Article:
July 26, 2004

Novell federal buying deal comes with new fed workforce blood

Author: Jay Lyman

No one thinks Novell's recent deal to participate in a federal IT purchasing program will open the floodgates to Linux and open source in Uncle Sam's boxes, but the deal coincides with a trend toward a younger federal workforce set to replace aging workers, and the technology that they use as well.

Linux and other open source software is likely to be a big part of that change. However, the U.S. federal IT work force is not set to start retiring in significant numbers for another five years or so, according to Yankee Group analyst Andy Efstathiou. So how did Novell pull that deal?

Drew Nowak, the company's federal business manager and negotiator of the deal, said it was a combination of Novell's six-year track record with the federal government and a dedication to government above other vendors that view the feds as an entry-level, low-priority market.

"We stepped up to the plate with the [General Services Administration] GSA," Nowak said, referring to the Novell-Uncle Sam relationship as flexible for both sides. "We really see them as a premier place for our products."

Novell's Linux shot in the arm with its SUSE acquisition and open source support through Ximian and other products also helped, according to Nowak, who said talks with the GSA began the same time Novell announced its SUSE buy.

"Of course, right after (discussions started), we had some inkling we'd have some additional open source offerings in the short term," Nowak said.

Novell -- which will be offering three non-OS bundles and three bundles with Linux and open source software such as Ximian through the SmartBuy deal -- will sell a Linux "starter bundle" with SUSE desktop Linux, a server starter bundle with SUSE Linux server, and a managed server environment with the company's Enterprise Linux Services. The SmartBuy program, launched last year, dictates the spending of US$60 billion per year. Novell is now the third software company, and the only networking infrastructure company, to participate. It also represents the only Linux/open source offering in the program, which is aimed at easing contract negotiations and licensing for more effective purchasing.

Nowak said the Linux and open source parts of the GSA agreement became increasingly important during negotiations.

"I think open source is becoming more important to SmartBuy as a whole," Nowak said. "I think they're realizing it is an important, new alternative. They're not putting barriers there; I think that says a lot."

Nowak, who said all federal agencies likely have some small pockets of open source testing or use right now, added that the announced deal may bring competitors into the government programs by legitimizing the market.

Yankee's Efstathiou agreed, adding that despite lagging behind comparable nations adopting and using open source, the U.S. is poised to change, particularly if deals such as Novell's bear fruit.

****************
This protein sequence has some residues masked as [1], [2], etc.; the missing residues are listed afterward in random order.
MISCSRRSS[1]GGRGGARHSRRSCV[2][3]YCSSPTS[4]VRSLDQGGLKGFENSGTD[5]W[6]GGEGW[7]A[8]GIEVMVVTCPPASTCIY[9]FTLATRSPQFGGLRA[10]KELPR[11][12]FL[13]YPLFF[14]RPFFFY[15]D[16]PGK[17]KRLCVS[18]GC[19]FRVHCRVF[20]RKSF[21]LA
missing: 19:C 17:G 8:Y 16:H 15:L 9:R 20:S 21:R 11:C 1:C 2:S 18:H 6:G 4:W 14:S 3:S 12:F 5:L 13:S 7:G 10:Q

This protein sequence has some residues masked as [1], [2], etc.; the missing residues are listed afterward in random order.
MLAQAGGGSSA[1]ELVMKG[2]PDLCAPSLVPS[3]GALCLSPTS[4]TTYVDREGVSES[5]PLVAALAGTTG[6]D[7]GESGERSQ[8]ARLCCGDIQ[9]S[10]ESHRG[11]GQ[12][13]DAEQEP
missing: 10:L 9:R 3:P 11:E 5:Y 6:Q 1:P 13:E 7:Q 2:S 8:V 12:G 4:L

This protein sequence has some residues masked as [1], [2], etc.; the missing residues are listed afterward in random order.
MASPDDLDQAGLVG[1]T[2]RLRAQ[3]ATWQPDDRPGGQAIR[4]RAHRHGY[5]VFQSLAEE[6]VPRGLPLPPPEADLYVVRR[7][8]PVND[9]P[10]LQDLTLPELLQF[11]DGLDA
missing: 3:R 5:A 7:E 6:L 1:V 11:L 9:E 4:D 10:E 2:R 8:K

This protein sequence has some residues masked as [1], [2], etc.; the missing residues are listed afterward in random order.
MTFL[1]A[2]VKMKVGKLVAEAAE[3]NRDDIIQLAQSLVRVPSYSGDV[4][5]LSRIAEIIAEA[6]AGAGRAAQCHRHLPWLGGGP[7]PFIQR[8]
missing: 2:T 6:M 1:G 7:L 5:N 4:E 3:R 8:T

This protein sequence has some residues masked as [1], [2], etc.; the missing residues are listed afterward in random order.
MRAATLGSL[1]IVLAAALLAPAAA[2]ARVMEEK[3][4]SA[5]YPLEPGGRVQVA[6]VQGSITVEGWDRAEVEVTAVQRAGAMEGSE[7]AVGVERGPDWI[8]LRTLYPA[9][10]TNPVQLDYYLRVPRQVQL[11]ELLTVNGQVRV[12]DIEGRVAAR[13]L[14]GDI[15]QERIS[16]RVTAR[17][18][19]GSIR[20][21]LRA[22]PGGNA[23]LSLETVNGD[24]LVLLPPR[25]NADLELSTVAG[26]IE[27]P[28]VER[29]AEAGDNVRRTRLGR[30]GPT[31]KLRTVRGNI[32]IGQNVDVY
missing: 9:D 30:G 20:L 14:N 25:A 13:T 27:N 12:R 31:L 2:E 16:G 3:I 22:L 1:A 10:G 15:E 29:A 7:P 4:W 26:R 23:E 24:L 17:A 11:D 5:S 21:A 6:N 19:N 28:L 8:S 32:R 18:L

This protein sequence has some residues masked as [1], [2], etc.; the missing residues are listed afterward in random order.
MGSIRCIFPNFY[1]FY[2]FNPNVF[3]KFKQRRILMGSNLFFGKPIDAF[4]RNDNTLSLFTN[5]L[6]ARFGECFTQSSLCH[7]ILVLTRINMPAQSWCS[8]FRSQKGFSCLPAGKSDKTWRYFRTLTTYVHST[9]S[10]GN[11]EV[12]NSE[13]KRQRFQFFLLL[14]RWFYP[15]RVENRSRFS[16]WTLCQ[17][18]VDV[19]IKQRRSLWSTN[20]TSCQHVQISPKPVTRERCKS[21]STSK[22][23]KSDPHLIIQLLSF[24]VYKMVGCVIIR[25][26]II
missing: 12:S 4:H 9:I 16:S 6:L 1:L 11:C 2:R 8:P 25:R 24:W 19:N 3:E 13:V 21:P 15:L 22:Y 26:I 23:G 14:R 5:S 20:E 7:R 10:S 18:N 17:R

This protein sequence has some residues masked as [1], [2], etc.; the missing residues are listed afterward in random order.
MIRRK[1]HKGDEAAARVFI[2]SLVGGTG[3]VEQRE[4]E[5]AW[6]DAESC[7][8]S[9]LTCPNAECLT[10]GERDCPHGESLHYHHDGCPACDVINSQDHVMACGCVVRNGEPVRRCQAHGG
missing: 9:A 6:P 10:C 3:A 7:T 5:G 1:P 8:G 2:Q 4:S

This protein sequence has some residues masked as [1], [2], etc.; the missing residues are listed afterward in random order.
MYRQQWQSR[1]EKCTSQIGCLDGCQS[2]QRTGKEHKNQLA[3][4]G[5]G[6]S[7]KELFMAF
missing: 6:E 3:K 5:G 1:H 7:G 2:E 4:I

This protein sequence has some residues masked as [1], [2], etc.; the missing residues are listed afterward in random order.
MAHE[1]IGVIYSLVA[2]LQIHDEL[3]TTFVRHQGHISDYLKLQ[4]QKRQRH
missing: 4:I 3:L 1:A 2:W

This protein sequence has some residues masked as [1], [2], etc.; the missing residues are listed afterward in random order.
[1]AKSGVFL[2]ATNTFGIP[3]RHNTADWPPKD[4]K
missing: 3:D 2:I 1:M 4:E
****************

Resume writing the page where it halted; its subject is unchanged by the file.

"If government expresses an interest and actual activity starts to occur, the other vendors will want to be certified within this category," Efstathiou said, referring to a typical number of 10 vendors that usually compete in such programs if they're successful.

He described the SmartBuy program as an "umbrella procurement policy" developed by the U.S. to allow federal agencies to buy hardware and software based on certified vendors rather than through per-purchase reviews.

"It makes it much, much easier for [agencies] to buy software or services, but it certainly doesn't guarantee it," Efstathiou said.

Pointing to the difference between newer government agencies such as Homeland Security -- which has utilized open source and other software packages for some capabilities -- and older, well established institutions such as the Department of Defense, Efstathiou said it shows a recognition and desire for open source on government's part.

"[The U.S. government's] actual purchase of open source tends to be small compared to other national governments," Efstathiou said. "They are laggards, but that's not to say they won't accelerate into it in the future."

Efstathiou also pointed to aging legacy systems and a federal IT work force that will reach retirement en masse in five years or so as drivers of open source and other newer technologies.

"The majority of the U.S. systems remain custom-developed systems from many years ago," Efstathiou said. "They're in the process of thinking through their migration. They are trying to change. As they prepare for the next-generation systems, they know these systems will have to be more open source. It's clearly the direction they'll have to go, but it's just the beginning of that journey."

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